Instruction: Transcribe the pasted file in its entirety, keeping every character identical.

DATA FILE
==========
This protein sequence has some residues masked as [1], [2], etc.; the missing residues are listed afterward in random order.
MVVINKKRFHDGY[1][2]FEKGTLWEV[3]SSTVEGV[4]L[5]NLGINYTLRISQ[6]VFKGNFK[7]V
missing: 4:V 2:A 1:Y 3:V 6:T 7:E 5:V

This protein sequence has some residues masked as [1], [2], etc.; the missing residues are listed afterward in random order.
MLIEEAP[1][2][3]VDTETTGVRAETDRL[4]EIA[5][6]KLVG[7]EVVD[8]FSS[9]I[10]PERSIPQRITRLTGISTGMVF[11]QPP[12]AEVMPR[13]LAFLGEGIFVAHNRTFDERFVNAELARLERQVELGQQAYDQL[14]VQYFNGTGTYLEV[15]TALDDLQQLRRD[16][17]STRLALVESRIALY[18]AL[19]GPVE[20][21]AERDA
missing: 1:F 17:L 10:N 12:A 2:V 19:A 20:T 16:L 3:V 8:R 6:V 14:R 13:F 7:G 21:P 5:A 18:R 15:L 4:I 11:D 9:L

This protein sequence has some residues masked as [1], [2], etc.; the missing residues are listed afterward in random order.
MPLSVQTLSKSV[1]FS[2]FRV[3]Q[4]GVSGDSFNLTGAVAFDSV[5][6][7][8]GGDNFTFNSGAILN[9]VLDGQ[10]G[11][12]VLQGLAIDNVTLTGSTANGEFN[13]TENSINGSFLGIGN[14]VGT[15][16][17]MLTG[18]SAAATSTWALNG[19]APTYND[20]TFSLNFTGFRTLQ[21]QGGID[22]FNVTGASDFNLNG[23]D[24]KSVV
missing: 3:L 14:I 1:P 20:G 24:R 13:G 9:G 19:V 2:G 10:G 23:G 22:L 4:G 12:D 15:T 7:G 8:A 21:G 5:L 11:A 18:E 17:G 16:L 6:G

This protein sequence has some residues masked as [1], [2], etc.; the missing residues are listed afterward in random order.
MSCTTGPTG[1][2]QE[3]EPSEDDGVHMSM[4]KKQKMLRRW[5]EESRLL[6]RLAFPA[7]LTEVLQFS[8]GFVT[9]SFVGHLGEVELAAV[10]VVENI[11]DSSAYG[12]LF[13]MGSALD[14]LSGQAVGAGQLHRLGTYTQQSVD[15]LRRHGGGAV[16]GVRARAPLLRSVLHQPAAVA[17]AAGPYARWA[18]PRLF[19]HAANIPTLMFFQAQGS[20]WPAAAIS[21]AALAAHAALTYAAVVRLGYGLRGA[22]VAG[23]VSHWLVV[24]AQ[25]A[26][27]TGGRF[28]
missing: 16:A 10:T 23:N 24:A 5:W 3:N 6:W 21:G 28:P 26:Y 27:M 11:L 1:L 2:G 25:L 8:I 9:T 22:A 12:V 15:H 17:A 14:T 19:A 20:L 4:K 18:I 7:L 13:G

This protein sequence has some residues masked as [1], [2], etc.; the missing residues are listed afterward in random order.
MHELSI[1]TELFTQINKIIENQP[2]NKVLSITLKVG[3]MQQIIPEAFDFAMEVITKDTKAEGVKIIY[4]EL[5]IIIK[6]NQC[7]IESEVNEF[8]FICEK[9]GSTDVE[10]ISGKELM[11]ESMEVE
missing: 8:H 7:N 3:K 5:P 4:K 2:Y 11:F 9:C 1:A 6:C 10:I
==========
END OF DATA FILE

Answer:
This protein sequence has some residues masked as [1], [2], etc.; the missing residues are listed afterward in random order.
MVVINKKRFHDGY[1][2]FEKGTLWEV[3]SSTVEGV[4]L[5]NLGINYTLRISQ[6]VFKGNFK[7]V
missing: 4:V 2:A 1:Y 3:V 6:T 7:E 5:V

This protein sequence has some residues masked as [1], [2], etc.; the missing residues are listed afterward in random order.
MLIEEAP[1][2][3]VDTETTGVRAETDRL[4]EIA[5][6]KLVG[7]EVVD[8]FSS[9]I[10]PERSIPQRITRLTGISTGMVF[11]QPP[12]AEVMPR[13]LAFLGEGIFVAHNRTFDERFVNAELARLERQVELGQQAYDQL[14]VQYFNGTGTYLEV[15]TALDDLQQLRRD[16][17]STRLALVESRIALY[18]AL[19]GPVE[20][21]AERDA
missing: 1:F 17:L 10:N 12:A 2:V 19:A 20:T 16:L 3:V 8:R 6:V 14:R 13:F 7:G 21:P 5:A 18:R 15:L 4:I 11:D 9:L

This protein sequence has some residues masked as [1], [2], etc.; the missing residues are listed afterward in random order.
MPLSVQTLSKSV[1]FS[2]FRV[3]Q[4]GVSGDSFNLTGAVAFDSV[5][6][7][8]GGDNFTFNSGAILN[9]VLDGQ[10]G[11][12]VLQGLAIDNVTLTGSTANGEFN[13]TENSINGSFLGIGN[14]VGT[15][16][17]MLTG[18]SAAATSTWALNG[19]APTYND[20]TFSLNFTGFRTLQ[21]QGGID[22]FNVTGASDFNLNG[23]D[24]KSVV
missing: 3:L 14:I 1:P 20:G 24:R 13:G 9:G 19:V 2:G 10:G 23:G 22:L 4:G 12:D 15:T 7:G 8:A 21:G 5:L 11:A 18:E 17:G 16:L 6:G

This protein sequence has some residues masked as [1], [2], etc.; the missing residues are listed afterward in random order.
MSCTTGPTG[1][2]QE[3]EPSEDDGVHMSM[4]KKQKMLRRW[5]EESRLL[6]RLAFPA[7]LTEVLQFS[8]GFVT[9]SFVGHLGEVELAAV[10]VVENI[11]DSSAYG[12]LF[13]MGSALD[14]LSGQAVGAGQLHRLGTYTQQSVD[15]LRRHGGGAV[16]GVRARAPLLRSVLHQPAAVA[17]AAGPYARWA[18]PRLF[19]HAANIPTLMFFQAQGS[20]WPAAAIS[21]AALAAHAALTYAAVVRLGYGLRGA[22]VAG[23]VSHWLVV[24]AQ[25]A[26][27]TGGRF[28]
missing: 16:A 10:T 23:N 24:A 5:W 3:N 6:W 21:G 28:P 26:Y 27:M 11:L 1:L 2:G 25:L 8:I 9:T 22:A 12:V 15:H 17:A 14:T 19:A 20:L 4:K 18:I 7:L 13:G

This protein sequence has some residues masked as [1], [2], etc.; the missing residues are listed afterward in random order.
MHELSI[1]TELFTQINKIIENQP[2]NKVLSITLKVG[3]MQQIIPEAFDFAMEVITKDTKAEGVKIIY[4]EL[5]IIIK[6]NQC[7]IESEVNEF[8]FICEK[9]GSTDVE[10]ISGKELM[11]ESMEVE
missing: 8:H 7:N 3:K 5:P 4:K 2:Y 11:F 9:C 1:A 6:C 10:I